Last week saw the latest instalment in the ongoing saga concerning deduction from damages in successful cases, particularly routine RTA cases. This was the judgment in SGI Legal LLP v Karatysz [2021] EWHC 1608 (QB).

The facts are familiar to anyone who has followed the story. A straightforward RTA claim settled for £1250. The solicitors recovered £1116 from the insurers. They deducted a total of £445.50 from the damages in respect of a success fee of £312.50 and ATE premium of £143.00. The case was brought against the solicitors by who conceded that the ATE premium was properly deducted. Neither did they dispute all of the success fee. They argued that £135 was reasonable on the basis of 15% of the base costs of £900. This took £278 out of the equation and narrowed down the sums in dispute to £177.50. This seems a remarkably modest amount. But as we have seen across these cases, the overall impact to the claimant sector can run to many thousands.

The client argued that the solicitors base costs were limited to the sums recovered from the insurer – £900 plus VAT. CPR 46.9 (3) says that costs are presumed to have been unreasonably incurred if –

1. They are of an unusual nature and
2. It was not explained to the client that they might not be recoverable from the other side

It was found that the solicitors had made it clear to the client that the success fee would not be recovered from the other side. So the question was whether the costs were unusual. The solicitors’ hourly rate was £161. The DJ found that was too high and reduced it to £120 and limited the time spent to 9 hours. But this on its own did not justify limiting the costs to what was recovered from the insurer. It was self evident that if the DJ had found that an hourly rate of £120 x 9 hours was reasonable, then those costs cannot have been ‘unusual’. This resulted in base costs of £1080 plus VAT – £1296. This meant that the solicitors were entitled to deduct the full £445.50.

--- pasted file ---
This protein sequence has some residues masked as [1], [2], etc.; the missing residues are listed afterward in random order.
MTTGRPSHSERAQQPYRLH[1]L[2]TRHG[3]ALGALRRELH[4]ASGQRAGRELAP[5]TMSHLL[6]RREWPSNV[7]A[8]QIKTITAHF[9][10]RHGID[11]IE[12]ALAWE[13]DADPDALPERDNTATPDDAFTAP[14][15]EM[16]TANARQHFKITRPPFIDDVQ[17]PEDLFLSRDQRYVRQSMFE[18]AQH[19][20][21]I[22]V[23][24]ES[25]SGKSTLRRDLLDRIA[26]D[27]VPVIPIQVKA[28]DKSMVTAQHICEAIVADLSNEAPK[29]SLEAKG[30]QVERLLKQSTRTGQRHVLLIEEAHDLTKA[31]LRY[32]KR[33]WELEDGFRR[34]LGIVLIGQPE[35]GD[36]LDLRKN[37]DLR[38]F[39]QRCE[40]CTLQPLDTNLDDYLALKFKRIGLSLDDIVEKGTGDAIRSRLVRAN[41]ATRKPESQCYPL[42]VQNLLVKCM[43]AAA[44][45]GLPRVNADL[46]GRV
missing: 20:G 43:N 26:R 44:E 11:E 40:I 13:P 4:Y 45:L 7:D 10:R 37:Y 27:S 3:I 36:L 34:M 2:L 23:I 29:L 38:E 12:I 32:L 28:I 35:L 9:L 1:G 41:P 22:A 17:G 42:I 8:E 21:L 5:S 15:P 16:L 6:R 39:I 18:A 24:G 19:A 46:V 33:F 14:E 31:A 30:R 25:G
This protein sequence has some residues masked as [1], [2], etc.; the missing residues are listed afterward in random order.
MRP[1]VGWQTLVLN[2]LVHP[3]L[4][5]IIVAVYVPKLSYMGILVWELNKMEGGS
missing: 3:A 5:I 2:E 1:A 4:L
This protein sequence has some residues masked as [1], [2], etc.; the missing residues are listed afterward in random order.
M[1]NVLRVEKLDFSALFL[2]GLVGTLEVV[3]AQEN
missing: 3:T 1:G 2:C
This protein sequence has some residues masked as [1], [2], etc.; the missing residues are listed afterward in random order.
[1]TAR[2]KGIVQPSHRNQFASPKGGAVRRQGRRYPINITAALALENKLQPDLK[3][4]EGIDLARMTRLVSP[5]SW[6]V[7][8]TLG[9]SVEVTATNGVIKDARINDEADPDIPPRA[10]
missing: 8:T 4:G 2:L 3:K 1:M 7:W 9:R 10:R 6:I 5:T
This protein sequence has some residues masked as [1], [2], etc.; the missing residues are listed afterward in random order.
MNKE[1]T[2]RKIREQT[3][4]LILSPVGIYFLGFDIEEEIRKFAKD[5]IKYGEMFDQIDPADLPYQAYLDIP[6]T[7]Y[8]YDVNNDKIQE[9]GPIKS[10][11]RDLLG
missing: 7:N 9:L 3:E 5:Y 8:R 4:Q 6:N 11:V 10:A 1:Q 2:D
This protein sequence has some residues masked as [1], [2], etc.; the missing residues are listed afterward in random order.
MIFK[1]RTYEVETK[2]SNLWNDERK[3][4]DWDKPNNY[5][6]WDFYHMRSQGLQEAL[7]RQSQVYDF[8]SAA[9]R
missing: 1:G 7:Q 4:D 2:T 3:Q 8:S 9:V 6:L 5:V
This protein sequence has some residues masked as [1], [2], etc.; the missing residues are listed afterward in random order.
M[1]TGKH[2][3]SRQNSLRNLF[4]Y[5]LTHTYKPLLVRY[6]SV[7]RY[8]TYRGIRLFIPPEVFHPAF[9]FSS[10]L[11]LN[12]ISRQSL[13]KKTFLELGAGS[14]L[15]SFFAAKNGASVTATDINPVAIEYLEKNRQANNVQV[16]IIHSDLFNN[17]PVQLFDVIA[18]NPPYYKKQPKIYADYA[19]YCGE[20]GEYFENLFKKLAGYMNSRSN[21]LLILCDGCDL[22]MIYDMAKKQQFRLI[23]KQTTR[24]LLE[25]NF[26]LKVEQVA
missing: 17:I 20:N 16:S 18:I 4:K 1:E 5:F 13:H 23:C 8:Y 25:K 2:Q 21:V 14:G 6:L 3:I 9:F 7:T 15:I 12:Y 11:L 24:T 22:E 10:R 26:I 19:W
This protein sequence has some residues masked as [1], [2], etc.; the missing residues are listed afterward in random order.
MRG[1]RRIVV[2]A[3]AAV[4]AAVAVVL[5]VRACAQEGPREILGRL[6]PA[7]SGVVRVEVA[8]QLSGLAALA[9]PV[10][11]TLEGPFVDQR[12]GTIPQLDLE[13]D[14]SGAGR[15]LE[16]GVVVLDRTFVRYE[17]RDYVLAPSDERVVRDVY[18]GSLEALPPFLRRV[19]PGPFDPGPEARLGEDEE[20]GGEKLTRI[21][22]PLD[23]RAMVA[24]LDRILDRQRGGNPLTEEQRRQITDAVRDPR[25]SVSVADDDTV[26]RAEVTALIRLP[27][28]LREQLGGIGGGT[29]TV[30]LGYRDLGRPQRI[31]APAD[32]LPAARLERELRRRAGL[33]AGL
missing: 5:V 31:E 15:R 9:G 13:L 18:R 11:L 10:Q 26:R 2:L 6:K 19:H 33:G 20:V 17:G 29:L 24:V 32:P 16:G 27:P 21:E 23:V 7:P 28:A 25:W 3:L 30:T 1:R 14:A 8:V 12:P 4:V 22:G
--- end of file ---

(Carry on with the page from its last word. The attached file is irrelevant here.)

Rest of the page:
[Interestingly the Belsner v Cam argument that the deduction was limited to sums recoverable from the other side as result of s74 (3) Solicitors Act 1974 fell away. This was because the point was not raised in the respondents’ notice and relief from sanctions was refused]

A second issue arising from the appeal is a bit more straightforward. Indeed the arguments for the client were a bit far fetched in our opinion. This concerned costs of the assessment. There had been a reduction in the bill. S70 (9) Solicitors Act 1974 provides that the solicitor will pay the costs of the assessment if the deduction exceeds 1/5 of the amount of the bill.

In this case the time recorded costs appearing in the breakdown totalled £2731.90. But the costs were actually capped at £1571.50. The client argued that the higher figure was the starting point for the purpose of s70 (9) and so they had achieved a reduction entitling them to costs. The solicitors argued that the real figure was £1571.70 so any reduction was based on this. Lavender J took a common sense approach and summarised the position succinctly as follows –

“Since a bill of costs is a demand for payment, it is in my judgment plain that the amount of a bill is the amount demanded by the bill”

So the solicitors did not have to pay the costs…

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